Who Tells Your Story

By: Aurora Castiglia
Friday, June 1, 2018

My father, Charles Castiglia, is an incredible story teller. He attracts attention easily, and commands it gently, like he’s inviting you to sit in front of a fire with him. Growing up, he was my favorite form of time travel. He told stories about the trouble he’d get into with his brothers, the adventures of his high school years at St. Francis, and the mayhem of raising my siblings. He would tell me about watching his own father, Anthony M. Castiglia, running Surfside Pizzeria, and later the pair of them working together to run Lakeside Memorial Funeral Home. I loved the stories so much that I’d ask for him to repeat them again and again, both for my friends and just for me, because every time he retold the stories, he would remember more and more of what had happened, and I’d get to learn something new every time.

We both share a love of stories as well, in all their forms. Books, news articles, movies, plays, and a special favorite of ours, musicals. There’s nothing that my father and I enjoy more than talking about the new things we’ve learned and seen that reminds us of each other, so when I first listened to Hamilton the Musical, I knew I had to share it with him immediately. He was apprehensive at first, but he had taught me how to argue my points well since I was a young girl, perhaps too well, because I finally got him to listen to the contemporary musical about Founding Father Alexander Hamilton. And he positively adored it. My father loved the musical so much that he went on to read the biography that had inspired the musical, and then began reading the biography of George Washington, written by the same historian. He couldn’t get enough knowledge, all because of a musical that his daughter urged him to try.

Hamilton is a dark story, there is simply no editing how America’s first Secretary of the Treasury lost his life in his duel with Aaron Burr. However, that’s not where the story ends. The final song revolves around those who lived beyond him, and what they told the world about everything he had done. Hamilton struggled for most of his life, and much of the musical for that matter, agonizing over how he’d be remembered, and the final number is everyone he knew explaining how they remember him. As George Washington mentions throughout the show, “You have no control who lives, who dies, who tells your story.” And in the end, it’s Hamilton’s beloved wife, Eliza, who made sure that Hamilton would be remembered for all the good he’d done for the nation. She dedicated her life to founding an orphanage, organizing her husband’s writings, and demanding recognition for Hamilton penning George Washington’s Farewell Address. In the end, if Eliza hadn’t wanted to preserve his memory, Hamilton would have easily been ignored by history at the hands of his political rivals. And now, if it wasn’t for a musical written two centuries after his death, Hamilton’s face would have likely been removed from the 10 dollar bill.

And all the while, through all of my father’s passion and excitement and quest for more knowledge, all I can think about is the stories that he would tell me about his own father. Anthony M. Castiglia, a man so well known in Hamburg that my last name is practically a conversation starter. Anthony M. Castiglia, the man who worked so desperately hard to build a family run funeral home to pass on to his son. Anthony M. Castiglia, the man who raised my father into the man I know and love. Anthony M. Castiglia, the man I never got to meet.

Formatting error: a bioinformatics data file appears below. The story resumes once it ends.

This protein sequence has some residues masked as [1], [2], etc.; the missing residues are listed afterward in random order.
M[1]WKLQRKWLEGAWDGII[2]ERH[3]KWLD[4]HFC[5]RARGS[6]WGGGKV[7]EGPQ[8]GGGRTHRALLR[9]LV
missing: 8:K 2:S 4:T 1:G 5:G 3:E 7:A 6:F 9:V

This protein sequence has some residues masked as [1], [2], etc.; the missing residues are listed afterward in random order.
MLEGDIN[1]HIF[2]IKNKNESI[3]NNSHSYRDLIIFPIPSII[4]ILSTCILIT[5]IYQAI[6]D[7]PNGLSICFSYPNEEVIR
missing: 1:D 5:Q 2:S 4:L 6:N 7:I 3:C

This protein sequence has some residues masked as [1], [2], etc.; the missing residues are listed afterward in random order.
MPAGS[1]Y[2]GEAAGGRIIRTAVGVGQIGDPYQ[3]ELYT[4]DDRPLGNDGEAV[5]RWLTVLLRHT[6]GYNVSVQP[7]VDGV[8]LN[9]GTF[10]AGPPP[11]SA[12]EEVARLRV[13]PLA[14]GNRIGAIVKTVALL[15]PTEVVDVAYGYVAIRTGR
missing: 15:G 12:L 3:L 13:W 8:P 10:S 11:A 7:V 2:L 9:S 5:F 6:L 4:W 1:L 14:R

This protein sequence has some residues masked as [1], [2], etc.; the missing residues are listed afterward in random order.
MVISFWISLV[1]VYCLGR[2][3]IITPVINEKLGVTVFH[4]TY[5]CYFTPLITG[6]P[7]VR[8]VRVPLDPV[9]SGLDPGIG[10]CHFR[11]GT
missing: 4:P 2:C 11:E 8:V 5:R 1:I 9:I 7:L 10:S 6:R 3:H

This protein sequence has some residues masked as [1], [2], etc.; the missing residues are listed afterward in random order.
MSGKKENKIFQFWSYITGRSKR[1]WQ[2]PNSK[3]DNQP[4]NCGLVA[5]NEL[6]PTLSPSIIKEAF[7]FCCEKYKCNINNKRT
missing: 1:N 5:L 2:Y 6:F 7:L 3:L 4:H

My grandfather died 4 years before I was born. I have no idea what his voice sounds like. But I do know how he touched people’s lives. I see my grandmother’s face light up when I found the scrap book she made of newspaper clippings and letters talking about her beloved husband, and I see how my dad’s voice still shakes when he talks about grieving for his father. I see my uncles’ laughter when they talk about how their dad would embarrass them in front of the girls they’d bring home. But so often, I see how people’s eyes grow a little warmer when they recall their boss, their funeral director, their neighbor, their friend, and my grandfather. I see his grave when we visit on his birthday, almost 25 years later. I see the funeral home that he bought with his winnings from the lottery, a stroke of luck that came from buying a ticket with the milk money his wife had given him for groceries. The funeral home that my father dedicated himself to in order to best serve families the way his own father would have. It’s amazing to see how much things must have changed since my grandfather had been alive, and how much things haven’t.

This is the importance of a story. We live on wholly through our life stories that we entrust in every person that we meet and interact with. Every time that I hear a story about my grandfather, I feel that I am knowing who he is, and every time that I tell a story about my grandfather, I feel that I am keeping his story alive. The ways we impact each other doesn’t just impact the people we immediately see, but it spreads like a ripple in water, long after we are out of sight. In Hamilton the Musical, the title character ponders the meaning of a legacy, before deciding that “it’s planting a seed in a garden you never get to see.” I never got to meet my grandfather, but through my dad, I could never forget him.

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